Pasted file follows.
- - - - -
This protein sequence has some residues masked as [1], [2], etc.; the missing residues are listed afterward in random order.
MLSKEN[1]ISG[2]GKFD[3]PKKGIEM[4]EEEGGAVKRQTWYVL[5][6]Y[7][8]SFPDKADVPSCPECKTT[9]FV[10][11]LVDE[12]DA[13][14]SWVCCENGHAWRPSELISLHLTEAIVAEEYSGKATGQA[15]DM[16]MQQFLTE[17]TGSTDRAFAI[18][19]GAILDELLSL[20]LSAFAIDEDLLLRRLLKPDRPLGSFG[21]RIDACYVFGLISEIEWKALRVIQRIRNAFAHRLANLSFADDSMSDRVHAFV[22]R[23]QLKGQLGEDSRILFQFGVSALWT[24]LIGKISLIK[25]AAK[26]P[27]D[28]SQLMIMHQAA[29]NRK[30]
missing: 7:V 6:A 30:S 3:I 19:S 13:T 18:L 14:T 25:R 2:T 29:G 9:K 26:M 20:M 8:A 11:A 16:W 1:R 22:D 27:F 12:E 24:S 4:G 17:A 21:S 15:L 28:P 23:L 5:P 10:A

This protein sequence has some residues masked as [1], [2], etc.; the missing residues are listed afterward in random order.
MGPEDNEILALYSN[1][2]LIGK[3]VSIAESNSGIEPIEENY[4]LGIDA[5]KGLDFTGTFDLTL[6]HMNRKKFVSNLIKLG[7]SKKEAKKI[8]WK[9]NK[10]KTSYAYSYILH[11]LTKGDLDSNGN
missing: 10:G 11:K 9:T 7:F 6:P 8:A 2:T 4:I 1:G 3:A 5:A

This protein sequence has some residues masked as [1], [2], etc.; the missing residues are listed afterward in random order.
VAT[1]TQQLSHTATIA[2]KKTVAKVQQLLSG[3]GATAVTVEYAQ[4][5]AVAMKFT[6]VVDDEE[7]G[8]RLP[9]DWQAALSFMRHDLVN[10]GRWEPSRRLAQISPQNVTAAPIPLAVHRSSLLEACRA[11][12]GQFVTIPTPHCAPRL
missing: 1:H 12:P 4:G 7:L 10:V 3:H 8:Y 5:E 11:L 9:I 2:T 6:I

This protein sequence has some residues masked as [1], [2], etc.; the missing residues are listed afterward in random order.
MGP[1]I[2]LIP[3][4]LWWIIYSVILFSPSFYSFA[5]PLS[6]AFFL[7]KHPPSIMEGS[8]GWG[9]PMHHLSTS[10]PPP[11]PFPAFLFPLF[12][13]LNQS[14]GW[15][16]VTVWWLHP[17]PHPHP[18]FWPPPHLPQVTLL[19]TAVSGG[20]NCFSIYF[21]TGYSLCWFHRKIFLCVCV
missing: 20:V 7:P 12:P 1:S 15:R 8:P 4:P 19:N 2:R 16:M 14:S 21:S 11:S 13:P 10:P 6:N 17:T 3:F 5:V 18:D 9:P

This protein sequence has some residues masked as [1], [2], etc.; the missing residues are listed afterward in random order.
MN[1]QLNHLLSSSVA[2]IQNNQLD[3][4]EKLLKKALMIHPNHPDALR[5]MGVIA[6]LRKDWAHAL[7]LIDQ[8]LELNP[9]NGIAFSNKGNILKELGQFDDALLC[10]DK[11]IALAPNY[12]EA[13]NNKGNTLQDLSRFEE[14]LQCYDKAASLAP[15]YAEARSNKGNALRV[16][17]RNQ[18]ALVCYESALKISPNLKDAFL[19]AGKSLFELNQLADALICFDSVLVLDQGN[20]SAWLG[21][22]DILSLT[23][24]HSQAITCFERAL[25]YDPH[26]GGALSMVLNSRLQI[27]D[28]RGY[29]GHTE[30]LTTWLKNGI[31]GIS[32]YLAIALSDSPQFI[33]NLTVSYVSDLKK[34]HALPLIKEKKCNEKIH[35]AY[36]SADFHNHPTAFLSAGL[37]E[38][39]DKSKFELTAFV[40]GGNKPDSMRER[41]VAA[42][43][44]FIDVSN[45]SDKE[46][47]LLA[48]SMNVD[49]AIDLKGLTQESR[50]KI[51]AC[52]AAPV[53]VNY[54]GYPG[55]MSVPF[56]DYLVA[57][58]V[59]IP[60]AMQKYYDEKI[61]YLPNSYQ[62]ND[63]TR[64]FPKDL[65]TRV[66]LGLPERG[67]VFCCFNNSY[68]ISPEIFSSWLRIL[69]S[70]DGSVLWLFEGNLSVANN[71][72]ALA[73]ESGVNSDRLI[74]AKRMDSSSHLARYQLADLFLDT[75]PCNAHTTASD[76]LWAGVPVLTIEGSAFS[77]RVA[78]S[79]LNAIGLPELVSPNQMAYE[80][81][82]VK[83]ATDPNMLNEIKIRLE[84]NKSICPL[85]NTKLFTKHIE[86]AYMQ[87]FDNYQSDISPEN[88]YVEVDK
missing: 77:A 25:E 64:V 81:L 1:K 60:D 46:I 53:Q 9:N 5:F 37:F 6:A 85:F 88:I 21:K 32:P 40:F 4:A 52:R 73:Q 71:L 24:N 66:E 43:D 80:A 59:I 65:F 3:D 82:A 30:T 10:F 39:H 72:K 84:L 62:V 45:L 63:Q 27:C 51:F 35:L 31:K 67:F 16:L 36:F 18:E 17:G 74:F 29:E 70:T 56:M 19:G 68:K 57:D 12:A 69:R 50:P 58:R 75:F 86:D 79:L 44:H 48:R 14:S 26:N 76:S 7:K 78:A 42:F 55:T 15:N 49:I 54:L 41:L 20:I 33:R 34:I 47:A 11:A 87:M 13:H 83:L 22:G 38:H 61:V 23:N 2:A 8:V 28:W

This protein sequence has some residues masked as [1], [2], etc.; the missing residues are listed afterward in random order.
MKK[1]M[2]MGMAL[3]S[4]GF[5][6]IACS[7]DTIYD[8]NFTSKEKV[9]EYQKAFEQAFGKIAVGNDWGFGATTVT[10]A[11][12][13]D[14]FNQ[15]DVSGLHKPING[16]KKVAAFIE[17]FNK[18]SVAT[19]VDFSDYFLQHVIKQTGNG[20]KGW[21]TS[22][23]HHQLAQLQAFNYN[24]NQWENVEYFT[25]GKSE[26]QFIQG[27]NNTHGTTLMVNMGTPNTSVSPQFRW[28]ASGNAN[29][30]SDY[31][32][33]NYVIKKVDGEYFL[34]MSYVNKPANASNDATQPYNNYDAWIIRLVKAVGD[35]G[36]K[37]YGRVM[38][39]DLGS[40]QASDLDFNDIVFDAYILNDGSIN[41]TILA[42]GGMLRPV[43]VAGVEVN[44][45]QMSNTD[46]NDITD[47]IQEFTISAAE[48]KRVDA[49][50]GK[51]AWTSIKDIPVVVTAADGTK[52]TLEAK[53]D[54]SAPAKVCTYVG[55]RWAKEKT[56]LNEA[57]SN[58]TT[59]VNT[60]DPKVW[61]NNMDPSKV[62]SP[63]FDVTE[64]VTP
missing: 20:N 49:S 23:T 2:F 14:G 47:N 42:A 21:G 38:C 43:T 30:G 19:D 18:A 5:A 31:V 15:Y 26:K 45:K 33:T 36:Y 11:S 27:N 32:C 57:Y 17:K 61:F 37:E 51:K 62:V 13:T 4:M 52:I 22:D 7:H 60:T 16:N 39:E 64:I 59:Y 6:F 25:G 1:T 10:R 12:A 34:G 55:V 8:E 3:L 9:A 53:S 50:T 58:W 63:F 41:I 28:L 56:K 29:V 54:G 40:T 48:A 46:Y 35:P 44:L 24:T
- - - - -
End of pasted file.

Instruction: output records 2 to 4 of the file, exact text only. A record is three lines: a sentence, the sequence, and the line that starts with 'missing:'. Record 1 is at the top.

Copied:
This protein sequence has some residues masked as [1], [2], etc.; the missing residues are listed afterward in random order.
MGPEDNEILALYSN[1][2]LIGK[3]VSIAESNSGIEPIEENY[4]LGIDA[5]KGLDFTGTFDLTL[6]HMNRKKFVSNLIKLG[7]SKKEAKKI[8]WK[9]NK[10]KTSYAYSYILH[11]LTKGDLDSNGN
missing: 10:G 11:K 9:T 7:F 6:P 8:A 2:T 4:I 1:G 3:A 5:A

This protein sequence has some residues masked as [1], [2], etc.; the missing residues are listed afterward in random order.
VAT[1]TQQLSHTATIA[2]KKTVAKVQQLLSG[3]GATAVTVEYAQ[4][5]AVAMKFT[6]VVDDEE[7]G[8]RLP[9]DWQAALSFMRHDLVN[10]GRWEPSRRLAQISPQNVTAAPIPLAVHRSSLLEACRA[11][12]GQFVTIPTPHCAPRL
missing: 1:H 12:P 4:G 7:L 10:V 3:H 8:Y 5:E 11:L 9:I 2:T 6:I

This protein sequence has some residues masked as [1], [2], etc.; the missing residues are listed afterward in random order.
MGP[1]I[2]LIP[3][4]LWWIIYSVILFSPSFYSFA[5]PLS[6]AFFL[7]KHPPSIMEGS[8]GWG[9]PMHHLSTS[10]PPP[11]PFPAFLFPLF[12][13]LNQS[14]GW[15][16]VTVWWLHP[17]PHPHP[18]FWPPPHLPQVTLL[19]TAVSGG[20]NCFSIYF[21]TGYSLCWFHRKIFLCVCV
missing: 20:V 7:P 12:P 1:S 15:R 8:P 4:P 19:N 2:R 16:M 14:S 21:S 11:S 13:P 10:P 6:N 17:T 3:F 5:V 18:D 9:P